http://www.wired.com/thisdayintech/2010/01/0119apple-unveils-lisa/
http://www.macworld.co.uk/blogs/index.cfm?blogId=8&entryId=392
http://www.folklore.org/StoryView.py?story=A_Rich_Neighbor_Named_Xe...
http://www.mac-history.net/the-history-of-the-apple-macintosh/rich-...
http://www.wservernews.com/archives/wservernews-20090330.html

Edited 2014-05-25 08:32 UTC

Reply Score: 2

RE[5]: Ted Nelson
by jockm on Sun 25th May 2014 15:02 UTC in reply to "RE[4]: Ted Nelson"
jockm Member since:
2012-12-22

And what is your point with that? That is about "stealing" ideas. Which happened the moment one cave man put one rock on top of another and a different caveman thought "hey I could do that better/faster/cheaper"

Copying ideas is how culture works. Indeed, that is why even though we may have effectively perpetual copyright, the term of patents remains fixed. Yes there are other problems with the patent system, that isn't my point.

But you seem to be saying that because Bill Gates got to look at the source to some programs, he should have released his software for free? I don't track that logic, unless you believe that all software should be Free/Open. However, you don't state that viewpoint so I don't know where you are coming from.

But even in the very early 70s there was commercial software. Some came with source, some didn't; but you did have to pay for them. The microcomputer market didn't exist. You had a bunch of guys making their own hardware and sharing what they knew. But sooner or later that market was going to mature into something like the mini computer/mainframe markets (which they did).

And that is why IMSAI made their computer (well that and a desperate attempt not to go bankrupt), Why Steve Jobs had the idea to sell the Apple I for $666.66, and why the nascent microsoft wanted to charge for their work too.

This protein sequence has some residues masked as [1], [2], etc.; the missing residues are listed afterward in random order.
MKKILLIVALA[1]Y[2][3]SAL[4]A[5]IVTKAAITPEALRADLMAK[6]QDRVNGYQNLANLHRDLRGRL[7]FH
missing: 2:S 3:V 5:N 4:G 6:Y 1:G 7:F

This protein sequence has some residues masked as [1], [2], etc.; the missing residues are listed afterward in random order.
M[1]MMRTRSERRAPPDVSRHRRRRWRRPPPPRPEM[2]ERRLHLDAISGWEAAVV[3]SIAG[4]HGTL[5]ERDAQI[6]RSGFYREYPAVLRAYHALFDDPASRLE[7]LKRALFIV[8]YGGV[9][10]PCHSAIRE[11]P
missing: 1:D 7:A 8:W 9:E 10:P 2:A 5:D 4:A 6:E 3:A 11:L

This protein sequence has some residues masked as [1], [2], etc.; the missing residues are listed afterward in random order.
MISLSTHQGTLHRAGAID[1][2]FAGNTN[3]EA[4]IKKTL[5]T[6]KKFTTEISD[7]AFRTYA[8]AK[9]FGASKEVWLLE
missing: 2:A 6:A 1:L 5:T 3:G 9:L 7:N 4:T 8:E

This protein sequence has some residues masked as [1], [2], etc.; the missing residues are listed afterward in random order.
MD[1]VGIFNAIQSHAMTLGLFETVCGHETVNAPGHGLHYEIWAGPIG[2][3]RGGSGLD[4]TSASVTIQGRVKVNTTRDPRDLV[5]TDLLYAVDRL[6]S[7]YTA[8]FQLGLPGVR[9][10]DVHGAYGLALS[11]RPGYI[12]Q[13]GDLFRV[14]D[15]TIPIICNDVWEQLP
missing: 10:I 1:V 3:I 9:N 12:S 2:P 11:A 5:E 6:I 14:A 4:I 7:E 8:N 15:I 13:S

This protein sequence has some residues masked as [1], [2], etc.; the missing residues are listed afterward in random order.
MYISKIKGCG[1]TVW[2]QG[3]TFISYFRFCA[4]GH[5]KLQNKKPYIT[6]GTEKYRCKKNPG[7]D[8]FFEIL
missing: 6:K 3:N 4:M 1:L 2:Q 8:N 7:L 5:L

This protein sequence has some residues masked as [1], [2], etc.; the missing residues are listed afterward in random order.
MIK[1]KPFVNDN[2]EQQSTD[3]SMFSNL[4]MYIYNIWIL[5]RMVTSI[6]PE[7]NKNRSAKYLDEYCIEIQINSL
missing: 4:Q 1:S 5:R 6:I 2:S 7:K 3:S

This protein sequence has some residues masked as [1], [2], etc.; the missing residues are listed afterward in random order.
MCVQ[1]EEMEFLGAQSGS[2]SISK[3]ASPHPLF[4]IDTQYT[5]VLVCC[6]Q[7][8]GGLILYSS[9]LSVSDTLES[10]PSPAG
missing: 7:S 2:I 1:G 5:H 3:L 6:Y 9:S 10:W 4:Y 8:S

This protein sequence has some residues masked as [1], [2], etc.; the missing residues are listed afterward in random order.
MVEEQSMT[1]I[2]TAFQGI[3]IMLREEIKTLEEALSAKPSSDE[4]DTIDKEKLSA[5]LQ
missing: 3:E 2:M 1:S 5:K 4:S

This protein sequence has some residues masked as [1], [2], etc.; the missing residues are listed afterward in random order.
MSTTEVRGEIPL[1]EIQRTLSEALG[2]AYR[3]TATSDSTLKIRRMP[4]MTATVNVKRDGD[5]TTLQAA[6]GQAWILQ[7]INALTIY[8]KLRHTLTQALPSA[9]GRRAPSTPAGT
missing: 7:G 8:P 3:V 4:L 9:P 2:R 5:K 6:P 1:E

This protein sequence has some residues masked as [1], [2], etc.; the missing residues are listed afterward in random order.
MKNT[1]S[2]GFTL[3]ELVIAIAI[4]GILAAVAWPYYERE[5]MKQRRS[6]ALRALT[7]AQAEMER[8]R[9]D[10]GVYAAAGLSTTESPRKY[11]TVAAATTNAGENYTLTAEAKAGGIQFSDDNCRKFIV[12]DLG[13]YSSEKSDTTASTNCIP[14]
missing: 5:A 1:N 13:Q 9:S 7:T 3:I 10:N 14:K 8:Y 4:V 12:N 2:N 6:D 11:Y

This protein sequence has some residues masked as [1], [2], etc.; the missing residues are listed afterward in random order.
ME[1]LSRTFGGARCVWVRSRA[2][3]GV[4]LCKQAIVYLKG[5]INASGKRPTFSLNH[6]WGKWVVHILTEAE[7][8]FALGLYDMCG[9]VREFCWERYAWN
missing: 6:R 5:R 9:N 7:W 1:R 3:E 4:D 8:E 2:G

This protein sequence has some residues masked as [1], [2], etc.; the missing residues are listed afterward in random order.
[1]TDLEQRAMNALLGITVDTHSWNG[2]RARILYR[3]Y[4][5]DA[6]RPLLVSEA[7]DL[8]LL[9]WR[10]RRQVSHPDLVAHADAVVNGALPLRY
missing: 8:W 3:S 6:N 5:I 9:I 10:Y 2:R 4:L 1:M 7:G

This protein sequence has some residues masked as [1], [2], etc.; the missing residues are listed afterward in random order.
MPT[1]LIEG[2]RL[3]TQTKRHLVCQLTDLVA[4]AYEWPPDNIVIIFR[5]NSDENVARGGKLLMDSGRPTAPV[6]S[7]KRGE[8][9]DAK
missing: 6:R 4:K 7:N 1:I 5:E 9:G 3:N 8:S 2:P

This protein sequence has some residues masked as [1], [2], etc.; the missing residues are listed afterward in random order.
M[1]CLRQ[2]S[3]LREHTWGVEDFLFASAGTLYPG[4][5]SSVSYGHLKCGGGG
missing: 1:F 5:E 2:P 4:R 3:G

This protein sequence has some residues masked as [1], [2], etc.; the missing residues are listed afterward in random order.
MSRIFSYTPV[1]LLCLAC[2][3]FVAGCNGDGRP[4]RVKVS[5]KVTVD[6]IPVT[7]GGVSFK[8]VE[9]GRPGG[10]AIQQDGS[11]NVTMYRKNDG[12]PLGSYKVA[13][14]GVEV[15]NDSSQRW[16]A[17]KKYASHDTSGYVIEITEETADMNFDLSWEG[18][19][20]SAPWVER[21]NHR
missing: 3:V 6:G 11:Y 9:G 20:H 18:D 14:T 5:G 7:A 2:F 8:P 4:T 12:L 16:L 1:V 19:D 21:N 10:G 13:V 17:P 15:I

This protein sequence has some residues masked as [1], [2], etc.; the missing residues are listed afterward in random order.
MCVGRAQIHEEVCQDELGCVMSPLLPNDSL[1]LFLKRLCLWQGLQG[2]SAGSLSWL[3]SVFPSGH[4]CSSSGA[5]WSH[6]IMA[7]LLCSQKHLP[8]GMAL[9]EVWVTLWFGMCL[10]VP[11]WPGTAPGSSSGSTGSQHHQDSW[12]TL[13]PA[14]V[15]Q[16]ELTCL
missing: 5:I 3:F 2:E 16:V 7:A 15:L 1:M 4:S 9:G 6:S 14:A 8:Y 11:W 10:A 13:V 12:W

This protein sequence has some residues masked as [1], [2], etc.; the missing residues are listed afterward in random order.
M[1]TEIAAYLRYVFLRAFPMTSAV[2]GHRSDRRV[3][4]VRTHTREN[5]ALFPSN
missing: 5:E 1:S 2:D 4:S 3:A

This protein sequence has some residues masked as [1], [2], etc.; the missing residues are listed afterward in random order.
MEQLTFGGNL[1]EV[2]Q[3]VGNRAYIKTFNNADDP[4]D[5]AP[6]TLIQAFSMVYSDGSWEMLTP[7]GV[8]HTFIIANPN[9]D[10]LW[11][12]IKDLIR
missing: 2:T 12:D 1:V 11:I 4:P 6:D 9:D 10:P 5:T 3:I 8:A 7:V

But its also worth pointing out that IMSAI Stole/Borrowed ideas (in the Xerox Machine quote sense), as did Apple, Microsoft, etc. As I should point out did the creators of Tiny Basic. Because, the Xerox Machine quote is about something different than your point about gates reading software listings that others had thrown out.

My initial comment was directed at the Register piece which was badly written, made claims it couldn't support, and was a horrible piece of "journalism" but it is the Register we are talking about so it is par for the course.

So please, help me understand, what is the point you are trying to make, because I really don't understand what you are saying.

Reply Score: 2

RE[6]: Ted Nelson
by Nth_Man on Sun 25th May 2014 17:01 UTC in reply to "RE[5]: Ted Nelson"
Nth_Man Member since:
2010-05-16

Basically what I posted in http://www.osnews.com/permalink?589484 , that there is people who, if they find it possible and profitable: will look in your garbage to fish out your listings (in their own words), but they will hide their listings from people; and (additionally) will break into your house to steal your TV set (in their own words). If they find it possible and profitable :-(

Edited 2014-05-25 17:07 UTC

Reply Score: 2

RE[7]: Ted Nelson
by jockm on Sun 25th May 2014 17:58 UTC in reply to "RE[6]: Ted Nelson"
jockm Member since:
2012-12-22

Basically what I posted in http://www.osnews.com/permalink?589484 , that there is people who, if they find it possible and profitable: will look in your garbage to fish out your listings (in their own words), but they will hide their listings from people; and (additionally) will break into your house to steal your TV set (in their own words). If they find it possible and profitable :-(


You get he was talking about borrowing ideas, right? You get that borrowing, copying, improving, and/or making ideas more accessible is how our literature, culture, and technology improve.

Gates didn't steal anything. Once you throw something pysical out and don't restrict access to your garbage it isn't yours anymore. Case law is well established on that. I am sure Gates also read source to programs that available to others.

One of my treasured objects a hand xeroxed copy of the Lion's commentary and source to Unix V6 — http://books.google.com/books/about/Lions_Commentary_on_UNIX_6th_Ed... — well before the book could be legitimately published. Does this mean I should release the source to everything I have written since I read it? I have also read the source to TeX and Metafont, Minix, and countless other programs.

As I should mention has any other engineer worthy of that epithet, and I still advise new programmers to read every bit of source they can get their hands on.